Travel is full of defining moments. Growing up with a family who spent months overseas in Indonesia, these experiences marked me from a young age. There was one particular moment, however, that truly defined both my path and my passion for responsible travel. I was eighteen years old and visiting Cambodia for the first time. In the capital city of Phnom Penh I went to the former school, turned security prison, turned genocide museum of Tuol Sleng. Displayed in the former classrooms there are portraits of the 14,000 Cambodian citizens who were imprisoned, tortured, and executed during the Khmer Rouge regime of the 1970s.
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I couldn’t bring myself to walk away and I spent hours there. I was heartbroken. Beyond that, I was startled by my own lack of education about Cambodia’s very recent genocide. This genocide took the lives of a quarter of the country’s entire population. It was a turning point for me as I realized the power of travel to educate us on global issues.
This moment also started my love affair with Cambodia and its people who are incredibly optimistic and resilient despite the lasting effects of the country’s genocide. It was this moment that led me back to Cambodia to work as a marketing intern with an NGO during my undergraduate degree. I then returned once again to write my Master’s thesis on economic and social human rights advancement through fair trade in the country. Throughout these experiences, I kept thinking about how the education we gain from travel could also support the education of those who face so many barriers to accessing formal schooling in Cambodia.
Serendipitously, when my brother came to me with frustrations about current travel backpacks and the idea to build a better option last year, it seemed like the perfect opportunity to embed this passion into a responsible travel product.
Months of brainstorming, interviewing manufacturing and NGO partners, and prototyping later, our company, Banana Backpacks, was born. We built our new enterprise around what we call our “Three E’s”: Explore, Educate, Equip. We work to facilitate exploration of the incredible places and peoples around the world, to educate on social, political, and environmental issues going on in those destinations, and to equip travellers with inspired gear that allows them to make a difference in the world before they even leave home.
Our flagship product is a full size, 60L travel backpack. We specifically designed this bag to solve frustrations travellers often have with top-loading backpacks that lack organizational capabilities or style. Social impact is at the heart of our backpacks’ design. Additionally, we also implement ethical production practices.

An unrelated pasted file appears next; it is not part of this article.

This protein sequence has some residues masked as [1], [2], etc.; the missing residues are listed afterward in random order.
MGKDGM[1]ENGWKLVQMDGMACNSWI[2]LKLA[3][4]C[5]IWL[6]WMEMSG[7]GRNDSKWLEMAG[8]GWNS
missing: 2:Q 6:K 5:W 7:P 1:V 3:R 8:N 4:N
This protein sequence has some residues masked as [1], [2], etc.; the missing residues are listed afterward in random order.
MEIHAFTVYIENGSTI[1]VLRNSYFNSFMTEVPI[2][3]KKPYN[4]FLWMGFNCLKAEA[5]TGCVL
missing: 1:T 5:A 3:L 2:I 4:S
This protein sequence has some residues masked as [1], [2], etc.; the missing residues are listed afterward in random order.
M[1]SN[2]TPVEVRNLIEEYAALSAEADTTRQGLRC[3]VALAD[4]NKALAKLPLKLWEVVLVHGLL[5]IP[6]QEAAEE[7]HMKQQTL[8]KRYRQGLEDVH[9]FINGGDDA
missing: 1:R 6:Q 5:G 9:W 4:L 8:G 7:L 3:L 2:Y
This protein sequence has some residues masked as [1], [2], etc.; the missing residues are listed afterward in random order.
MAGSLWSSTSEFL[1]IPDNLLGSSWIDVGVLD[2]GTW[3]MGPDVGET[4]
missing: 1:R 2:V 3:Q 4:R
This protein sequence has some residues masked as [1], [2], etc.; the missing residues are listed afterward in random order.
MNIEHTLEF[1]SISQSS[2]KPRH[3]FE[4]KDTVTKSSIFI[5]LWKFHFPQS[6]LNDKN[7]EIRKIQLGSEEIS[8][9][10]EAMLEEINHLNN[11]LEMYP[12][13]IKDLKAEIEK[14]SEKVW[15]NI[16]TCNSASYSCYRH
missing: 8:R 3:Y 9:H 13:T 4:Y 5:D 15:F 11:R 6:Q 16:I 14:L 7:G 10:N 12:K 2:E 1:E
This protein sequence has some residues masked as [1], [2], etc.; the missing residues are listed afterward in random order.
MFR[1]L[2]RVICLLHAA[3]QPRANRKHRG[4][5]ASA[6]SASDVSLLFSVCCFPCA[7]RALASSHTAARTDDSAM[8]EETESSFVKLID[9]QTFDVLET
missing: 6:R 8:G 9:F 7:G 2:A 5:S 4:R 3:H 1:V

To achieve this, every bag supports one child’s education in Cambodia. The child’s name is embroidered in the Khmer script on the heart (left) strap of each backpack. Through our local NGO partner, each child is provided with two meals/day at school for a year. This program is imperative to tackling barriers to accessing education in Cambodia. It encourages parents in one of the country’s most disadvantaged provinces to send their children to school. Furthermore it encourages these parents to keep their children in school. This is especially important as dropout rates usually skyrocket once children reach the secondary level. Sustainably, while we have yet to make this backpack out of recycled materials, we’ve built it with the most durable fabric we could find to last travellers a lifetime and generate less waste.
We, now, also have a second product. This is a 100% organic cotton t-shirt featuring the Cambodian symbol for water. Below the symbol are GPS coordinates where a water filtration system has been installed for a family. Working with our second NGO partner, these filters are installed based on a local government needs assessment. Preventable waterborne illnesses lead to the deaths of one in seven Cambodian children before the age of five. In fact, one quarter of the country’s population does not have access to clean water. Without clean water, education is not possible.
What we ultimately hope to do through Banana Backpacks is to build a community of travelers who care about the world. Our choices when we travel, from gear we buy, to restaurants we eat at, to activities we engage in, matter. They can make a difference for the environment, for animals, and for our fellow human beings. I believe that the education we gain through travel and our efforts to travel sustainably and responsibly can make the world a better place. Other travelers that use their own defining moments to tackle global issues will always continue to inspire me.
Anika Funk is one of the founders of Banana Backpacks. Her company creates travel backpacks that are durable and strong and that give back! After traveling through South East Asia, Anika decided that she wanted to help give back to children in Cambodia. Every backpack purchased helps fund children’s education in Cambodia. Her company has now also been featured in Forbes!
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